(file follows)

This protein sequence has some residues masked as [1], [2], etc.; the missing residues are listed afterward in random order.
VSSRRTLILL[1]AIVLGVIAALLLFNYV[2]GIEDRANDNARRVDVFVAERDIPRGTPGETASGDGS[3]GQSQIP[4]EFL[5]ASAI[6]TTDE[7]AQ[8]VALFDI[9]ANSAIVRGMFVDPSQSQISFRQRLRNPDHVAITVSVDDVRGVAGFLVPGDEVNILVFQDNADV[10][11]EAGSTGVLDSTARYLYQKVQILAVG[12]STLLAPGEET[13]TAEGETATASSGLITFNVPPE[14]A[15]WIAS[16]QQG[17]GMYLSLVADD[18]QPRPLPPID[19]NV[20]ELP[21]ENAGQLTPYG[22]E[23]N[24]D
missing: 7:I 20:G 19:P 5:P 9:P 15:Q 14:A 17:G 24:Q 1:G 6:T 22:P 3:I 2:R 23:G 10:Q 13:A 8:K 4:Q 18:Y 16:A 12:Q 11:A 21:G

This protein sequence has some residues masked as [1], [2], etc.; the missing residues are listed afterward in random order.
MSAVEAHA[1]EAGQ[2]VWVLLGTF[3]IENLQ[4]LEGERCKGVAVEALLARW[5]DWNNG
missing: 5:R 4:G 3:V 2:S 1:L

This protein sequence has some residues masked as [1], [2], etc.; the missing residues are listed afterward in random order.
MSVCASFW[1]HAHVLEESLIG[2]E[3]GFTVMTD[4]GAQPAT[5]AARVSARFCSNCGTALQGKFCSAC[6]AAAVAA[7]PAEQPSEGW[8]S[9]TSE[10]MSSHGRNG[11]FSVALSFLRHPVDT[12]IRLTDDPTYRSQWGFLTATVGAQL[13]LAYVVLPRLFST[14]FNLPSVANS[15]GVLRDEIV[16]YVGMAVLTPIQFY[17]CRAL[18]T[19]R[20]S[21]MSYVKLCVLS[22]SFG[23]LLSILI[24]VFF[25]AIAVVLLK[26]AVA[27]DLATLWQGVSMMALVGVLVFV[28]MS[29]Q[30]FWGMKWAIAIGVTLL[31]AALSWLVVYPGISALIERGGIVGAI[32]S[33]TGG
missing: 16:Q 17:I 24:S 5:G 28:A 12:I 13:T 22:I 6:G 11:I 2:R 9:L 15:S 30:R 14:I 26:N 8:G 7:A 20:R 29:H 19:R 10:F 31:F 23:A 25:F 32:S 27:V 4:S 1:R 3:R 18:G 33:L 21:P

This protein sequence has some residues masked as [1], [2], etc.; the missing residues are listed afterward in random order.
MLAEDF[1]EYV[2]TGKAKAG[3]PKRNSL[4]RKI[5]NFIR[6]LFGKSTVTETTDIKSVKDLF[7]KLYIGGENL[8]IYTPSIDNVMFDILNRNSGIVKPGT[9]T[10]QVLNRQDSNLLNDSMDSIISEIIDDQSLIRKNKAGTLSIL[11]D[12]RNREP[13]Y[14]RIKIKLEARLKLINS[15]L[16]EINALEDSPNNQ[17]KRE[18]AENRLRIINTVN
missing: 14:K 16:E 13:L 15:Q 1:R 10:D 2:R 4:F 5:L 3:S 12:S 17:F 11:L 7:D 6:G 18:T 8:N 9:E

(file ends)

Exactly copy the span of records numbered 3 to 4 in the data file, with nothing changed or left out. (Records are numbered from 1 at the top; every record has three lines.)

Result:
This protein sequence has some residues masked as [1], [2], etc.; the missing residues are listed afterward in random order.
MSVCASFW[1]HAHVLEESLIG[2]E[3]GFTVMTD[4]GAQPAT[5]AARVSARFCSNCGTALQGKFCSAC[6]AAAVAA[7]PAEQPSEGW[8]S[9]TSE[10]MSSHGRNG[11]FSVALSFLRHPVDT[12]IRLTDDPTYRSQWGFLTATVGAQL[13]LAYVVLPRLFST[14]FNLPSVANS[15]GVLRDEIV[16]YVGMAVLTPIQFY[17]CRAL[18]T[19]R[20]S[21]MSYVKLCVLS[22]SFG[23]LLSILI[24]VFF[25]AIAVVLLK[26]AVA[27]DLATLWQGVSMMALVGVLVFV[28]MS[29]Q[30]FWGMKWAIAIGVTLL[31]AALSWLVVYPGISALIERGGIVGAI[32]S[33]TGG
missing: 16:Q 17:I 24:S 5:G 28:A 12:I 13:T 22:I 6:G 11:I 2:R 9:L 15:S 30:R 14:I 26:N 8:G 7:A 20:R 29:H 19:R 10:F 31:F 23:A 25:F 32:S 27:V 4:S 1:R 3:R 18:G 33:L 21:P

This protein sequence has some residues masked as [1], [2], etc.; the missing residues are listed afterward in random order.
MLAEDF[1]EYV[2]TGKAKAG[3]PKRNSL[4]RKI[5]NFIR[6]LFGKSTVTETTDIKSVKDLF[7]KLYIGGENL[8]IYTPSIDNVMFDILNRNSGIVKPGT[9]T[10]QVLNRQDSNLLNDSMDSIISEIIDDQSLIRKNKAGTLSIL[11]D[12]RNREP[13]Y[14]RIKIKLEARLKLINS[15]L[16]EINALEDSPNNQ[17]KRE[18]AENRLRIINTVN
missing: 14:K 16:E 13:L 15:Q 1:R 10:D 2:R 4:F 5:L 3:S 12:S 17:F 11:L 7:D 6:G 18:T 8:N 9:E